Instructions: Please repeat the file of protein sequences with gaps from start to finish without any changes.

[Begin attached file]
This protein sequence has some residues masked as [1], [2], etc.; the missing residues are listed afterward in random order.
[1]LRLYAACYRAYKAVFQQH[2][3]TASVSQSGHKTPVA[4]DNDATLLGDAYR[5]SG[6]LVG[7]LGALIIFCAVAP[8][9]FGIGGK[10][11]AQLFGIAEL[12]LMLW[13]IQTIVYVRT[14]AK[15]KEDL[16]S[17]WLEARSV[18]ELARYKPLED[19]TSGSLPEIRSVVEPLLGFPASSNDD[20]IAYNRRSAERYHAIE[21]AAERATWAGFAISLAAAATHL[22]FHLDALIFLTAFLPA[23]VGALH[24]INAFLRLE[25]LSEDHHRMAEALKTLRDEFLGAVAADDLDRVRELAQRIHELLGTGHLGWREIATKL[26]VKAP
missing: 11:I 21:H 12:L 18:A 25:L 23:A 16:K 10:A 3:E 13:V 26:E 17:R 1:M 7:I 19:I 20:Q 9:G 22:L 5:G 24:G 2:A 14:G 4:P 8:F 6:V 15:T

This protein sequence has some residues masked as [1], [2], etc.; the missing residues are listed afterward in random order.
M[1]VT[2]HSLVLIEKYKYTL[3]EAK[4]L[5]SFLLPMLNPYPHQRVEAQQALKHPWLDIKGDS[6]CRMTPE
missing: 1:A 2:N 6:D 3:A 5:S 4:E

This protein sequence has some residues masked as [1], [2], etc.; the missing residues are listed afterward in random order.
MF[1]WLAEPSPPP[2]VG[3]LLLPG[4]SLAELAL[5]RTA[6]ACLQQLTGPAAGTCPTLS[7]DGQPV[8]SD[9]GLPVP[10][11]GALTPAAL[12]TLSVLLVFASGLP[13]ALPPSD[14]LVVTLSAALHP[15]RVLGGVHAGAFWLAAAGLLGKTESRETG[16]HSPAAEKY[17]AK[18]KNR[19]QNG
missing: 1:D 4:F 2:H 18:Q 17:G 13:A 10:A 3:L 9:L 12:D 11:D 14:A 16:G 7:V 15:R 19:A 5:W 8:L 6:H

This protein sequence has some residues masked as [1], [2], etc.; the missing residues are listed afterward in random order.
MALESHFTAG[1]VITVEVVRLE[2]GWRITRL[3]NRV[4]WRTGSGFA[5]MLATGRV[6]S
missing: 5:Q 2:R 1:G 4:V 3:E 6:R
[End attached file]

This protein sequence has some residues masked as [1], [2], etc.; the missing residues are listed afterward in random order.
[1]LRLYAACYRAYKAVFQQH[2][3]TASVSQSGHKTPVA[4]DNDATLLGDAYR[5]SG[6]LVG[7]LGALIIFCAVAP[8][9]FGIGGK[10][11]AQLFGIAEL[12]LMLW[13]IQTIVYVRT[14]AK[15]KEDL[16]S[17]WLEARSV[18]ELARYKPLED[19]TSGSLPEIRSVVEPLLGFPASSNDD[20]IAYNRRSAERYHAIE[21]AAERATWAGFAISLAAAATHL[22]FHLDALIFLTAFLPA[23]VGALH[24]INAFLRLE[25]LSEDHHRMAEALKTLRDEFLGAVAADDLDRVRELAQRIHELLGTGHLGWREIATKL[26]VKAP
missing: 11:I 21:H 12:L 18:A 25:L 23:A 16:K 10:A 3:E 13:V 26:E 17:R 1:M 7:I 19:I 20:Q 9:G 22:L 5:G 24:G 2:A 14:G 4:P 8:F 6:V 15:T

This protein sequence has some residues masked as [1], [2], etc.; the missing residues are listed afterward in random order.
M[1]VT[2]HSLVLIEKYKYTL[3]EAK[4]L[5]SFLLPMLNPYPHQRVEAQQALKHPWLDIKGDS[6]CRMTPE
missing: 1:A 2:N 6:D 3:A 5:S 4:E

This protein sequence has some residues masked as [1], [2], etc.; the missing residues are listed afterward in random order.
MF[1]WLAEPSPPP[2]VG[3]LLLPG[4]SLAELAL[5]RTA[6]ACLQQLTGPAAGTCPTLS[7]DGQPV[8]SD[9]GLPVP[10][11]GALTPAAL[12]TLSVLLVFASGLP[13]ALPPSD[14]LVVTLSAALHP[15]RVLGGVHAGAFWLAAAGLLGKTESRETG[16]HSPAAEKY[17]AK[18]KNR[19]QNG
missing: 1:D 4:F 2:H 18:Q 17:G 13:A 10:A 3:L 9:L 12:D 11:D 14:A 16:G 7:V 15:R 19:A 5:W 8:L 6:H

This protein sequence has some residues masked as [1], [2], etc.; the missing residues are listed afterward in random order.
MALESHFTAG[1]VITVEVVRLE[2]GWRITRL[3]NRV[4]WRTGSGFA[5]MLATGRV[6]S
missing: 5:Q 2:R 1:G 4:V 3:E 6:R